Wednesday, August 18, 2010

Creative Compost

Last weekend I attended a delicious altered image workshop on Denman Island. Temperatures soared into mid 30's and the lazy little island was parched to summer perfection. The sun beat down and not a wisp of wind crossed the waters. Tall summer grasses bleached golden hugged the roadsides. We ate our meals at a little cafe where in the evenings I sat barefoot in the comfy lawn furniture sipping a glass of wine as a large unseen gaggle of geese laughed in the field across the road. Children swung in hammocks and played in the grass, occasionally popping by their parent's table for a bite of dinner. Our bed and breakfast was run by Ricky the dog and his delightful owners who fed us with freshly baked cornmeal muffins and fresh fruit salad on a property called "Hilltop Magic". They were magicians by trade. Need I say more.

A turn of the century farmhouse that is home to the Denman Art Centre housed the workshop of 8 enthusiastic artists and our generous and knowledgeable teacher, Tony Bounsall. We scrubbed at wet processed photo's with bleach and tools and covered them in clear gesso and weldbond and then recoloured them for exciting and interesting effects. At morning break the thoughtful Linda Weech made us a deep, rich cup of Karma coffee to see us through until lunch. We cured our gel medium image transfers on the old house's porch and filled the late afternoon air with the smell of citra solv as we burnished away at our photocopied image transfers.

It was an info filled weekend with enough time to try out all our little experiments. I love that Tony started the weekend encouraging us to think of the weekend as a time to make "creative compost". It was a freeing invitation. And when anyone felt less than happy with one of their creations they laughingly referred to it as "compost".

It is a wonderful idea that as we live/work we are creating compost. What we do now feeds and nourishes what we will do in the future. Our art, our lives are living dynamic, organic organisms. We are always planting the seeds for the future and feeding it with our actions, our thoughts, our words. If we are harsh and pour poison onto our lives and creations, how will they grow? Will they be tall and strong and resilient, or will they be sickly specimens with shallow roots. It is always our choice. Go forth into the garden of your life, never afraid to create a little vigorous compost!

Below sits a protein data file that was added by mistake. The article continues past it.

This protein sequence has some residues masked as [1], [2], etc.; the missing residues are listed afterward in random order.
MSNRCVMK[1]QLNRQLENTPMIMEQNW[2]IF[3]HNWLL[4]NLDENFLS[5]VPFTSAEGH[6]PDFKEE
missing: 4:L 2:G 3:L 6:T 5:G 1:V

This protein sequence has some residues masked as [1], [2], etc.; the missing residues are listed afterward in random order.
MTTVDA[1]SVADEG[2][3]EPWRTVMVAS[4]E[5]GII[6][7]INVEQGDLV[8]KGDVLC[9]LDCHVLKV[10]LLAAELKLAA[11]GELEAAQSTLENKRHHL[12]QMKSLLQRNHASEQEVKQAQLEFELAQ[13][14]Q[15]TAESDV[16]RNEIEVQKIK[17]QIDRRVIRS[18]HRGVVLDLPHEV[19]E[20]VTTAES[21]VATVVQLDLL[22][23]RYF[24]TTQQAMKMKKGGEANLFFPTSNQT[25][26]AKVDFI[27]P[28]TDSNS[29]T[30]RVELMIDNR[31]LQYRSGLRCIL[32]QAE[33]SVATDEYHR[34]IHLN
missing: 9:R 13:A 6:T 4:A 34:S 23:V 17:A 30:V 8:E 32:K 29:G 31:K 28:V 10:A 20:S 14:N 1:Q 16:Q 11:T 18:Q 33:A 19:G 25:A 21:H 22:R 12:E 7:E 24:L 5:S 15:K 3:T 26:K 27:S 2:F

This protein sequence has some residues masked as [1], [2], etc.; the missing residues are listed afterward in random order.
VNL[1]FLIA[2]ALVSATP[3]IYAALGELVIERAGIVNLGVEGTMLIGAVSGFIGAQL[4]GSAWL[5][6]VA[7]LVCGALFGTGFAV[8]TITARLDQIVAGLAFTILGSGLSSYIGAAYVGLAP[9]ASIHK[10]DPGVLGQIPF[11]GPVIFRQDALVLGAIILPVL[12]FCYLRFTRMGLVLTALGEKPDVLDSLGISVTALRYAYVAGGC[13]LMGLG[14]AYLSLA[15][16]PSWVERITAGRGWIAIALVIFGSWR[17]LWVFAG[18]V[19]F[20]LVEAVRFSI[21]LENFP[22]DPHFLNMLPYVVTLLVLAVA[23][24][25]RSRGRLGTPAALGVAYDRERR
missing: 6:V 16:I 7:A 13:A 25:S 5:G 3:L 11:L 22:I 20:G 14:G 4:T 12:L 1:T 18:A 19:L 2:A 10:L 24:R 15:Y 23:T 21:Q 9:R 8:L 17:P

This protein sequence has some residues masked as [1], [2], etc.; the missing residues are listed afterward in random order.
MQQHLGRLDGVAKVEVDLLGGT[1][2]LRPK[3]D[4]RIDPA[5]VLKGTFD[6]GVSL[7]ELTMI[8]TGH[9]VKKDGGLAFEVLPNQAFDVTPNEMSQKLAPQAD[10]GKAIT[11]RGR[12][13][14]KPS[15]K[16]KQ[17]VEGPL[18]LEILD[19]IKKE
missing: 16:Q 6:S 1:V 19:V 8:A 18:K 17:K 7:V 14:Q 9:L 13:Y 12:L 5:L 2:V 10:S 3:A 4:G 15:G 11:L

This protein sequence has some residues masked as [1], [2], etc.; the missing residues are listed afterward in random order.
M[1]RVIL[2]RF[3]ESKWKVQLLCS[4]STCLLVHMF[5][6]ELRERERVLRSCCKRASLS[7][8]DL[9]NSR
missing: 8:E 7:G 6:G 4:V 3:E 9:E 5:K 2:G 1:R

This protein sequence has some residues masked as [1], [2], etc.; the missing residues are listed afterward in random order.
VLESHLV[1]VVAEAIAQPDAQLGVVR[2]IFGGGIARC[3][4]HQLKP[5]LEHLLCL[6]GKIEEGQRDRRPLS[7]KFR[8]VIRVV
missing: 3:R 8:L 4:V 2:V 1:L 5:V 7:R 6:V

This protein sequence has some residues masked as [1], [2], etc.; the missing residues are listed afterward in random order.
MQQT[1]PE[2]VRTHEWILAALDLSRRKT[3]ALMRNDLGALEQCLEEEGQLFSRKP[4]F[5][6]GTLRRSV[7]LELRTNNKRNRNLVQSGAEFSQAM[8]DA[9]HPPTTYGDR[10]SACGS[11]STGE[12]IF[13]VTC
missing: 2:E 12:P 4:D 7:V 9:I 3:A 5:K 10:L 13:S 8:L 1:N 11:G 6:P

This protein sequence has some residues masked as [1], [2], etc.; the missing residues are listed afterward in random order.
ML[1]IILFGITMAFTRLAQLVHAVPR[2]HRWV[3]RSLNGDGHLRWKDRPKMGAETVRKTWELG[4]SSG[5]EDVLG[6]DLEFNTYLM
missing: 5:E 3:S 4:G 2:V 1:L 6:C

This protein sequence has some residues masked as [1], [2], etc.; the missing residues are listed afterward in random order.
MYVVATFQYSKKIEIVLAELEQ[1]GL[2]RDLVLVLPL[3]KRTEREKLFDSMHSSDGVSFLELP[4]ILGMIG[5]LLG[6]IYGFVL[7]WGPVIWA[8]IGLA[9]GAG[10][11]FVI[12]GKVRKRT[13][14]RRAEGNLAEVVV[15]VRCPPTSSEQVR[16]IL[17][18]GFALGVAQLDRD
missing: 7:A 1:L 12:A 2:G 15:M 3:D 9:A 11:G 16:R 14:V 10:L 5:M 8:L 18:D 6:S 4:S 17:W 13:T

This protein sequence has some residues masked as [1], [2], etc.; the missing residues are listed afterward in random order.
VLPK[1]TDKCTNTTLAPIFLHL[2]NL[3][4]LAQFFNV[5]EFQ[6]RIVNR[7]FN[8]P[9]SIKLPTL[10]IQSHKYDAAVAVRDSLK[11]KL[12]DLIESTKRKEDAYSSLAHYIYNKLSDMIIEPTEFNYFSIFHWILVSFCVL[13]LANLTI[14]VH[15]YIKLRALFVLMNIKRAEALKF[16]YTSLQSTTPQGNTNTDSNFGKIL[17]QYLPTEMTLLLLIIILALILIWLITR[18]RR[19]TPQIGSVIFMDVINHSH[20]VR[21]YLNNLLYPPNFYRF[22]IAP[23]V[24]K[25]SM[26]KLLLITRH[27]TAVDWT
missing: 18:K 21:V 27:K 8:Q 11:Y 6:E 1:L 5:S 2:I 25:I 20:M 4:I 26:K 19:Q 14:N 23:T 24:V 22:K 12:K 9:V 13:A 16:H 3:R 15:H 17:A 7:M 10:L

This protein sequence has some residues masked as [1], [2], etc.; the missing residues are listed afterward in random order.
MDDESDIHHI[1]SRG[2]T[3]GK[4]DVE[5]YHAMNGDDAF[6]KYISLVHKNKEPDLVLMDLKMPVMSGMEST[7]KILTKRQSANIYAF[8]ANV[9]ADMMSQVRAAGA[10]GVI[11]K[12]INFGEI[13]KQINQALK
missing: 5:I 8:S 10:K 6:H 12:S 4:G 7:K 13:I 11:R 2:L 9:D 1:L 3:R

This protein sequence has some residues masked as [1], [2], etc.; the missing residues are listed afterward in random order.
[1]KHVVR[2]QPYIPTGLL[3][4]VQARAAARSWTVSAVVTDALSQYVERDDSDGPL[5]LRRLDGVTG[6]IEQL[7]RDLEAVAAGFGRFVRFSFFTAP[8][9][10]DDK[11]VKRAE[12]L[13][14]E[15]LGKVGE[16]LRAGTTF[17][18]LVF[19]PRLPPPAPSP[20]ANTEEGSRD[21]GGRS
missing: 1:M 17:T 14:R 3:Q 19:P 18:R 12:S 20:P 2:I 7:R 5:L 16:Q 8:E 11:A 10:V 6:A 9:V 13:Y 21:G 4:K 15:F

1. Thich Nhat Hanh always teaches that we should see compost in the rose and the rose in the compost. Yet, I've never been successful at compost... but you've inspired me for next week's posts. I love the way you dive into your art. It's challenging me to look into ways I can push that edge.

    This is all so new to me and I'm feeling like I've wasted so many years not really getting into this aspect of my life. Sometimes that whole "wait for the teacher" can just be another form procrastination. And here with you and all your art friends, I think I've found a lovely community of teachers.

    Thank you!

  2. Yes, I love that the compost is in the rose and the rose is in the compost. How easily we overlook that.

    We are such funny creatures. When I read your blogs I am truly humbled (and inspired) by the breadth and depth of your grasp of the Dharma and willingness to share. And then I hear you say, "I'm feeling like I've wasted so many years..." In the spirit of compost I say, nothing is ever wasted" with much love and appreciation, Carole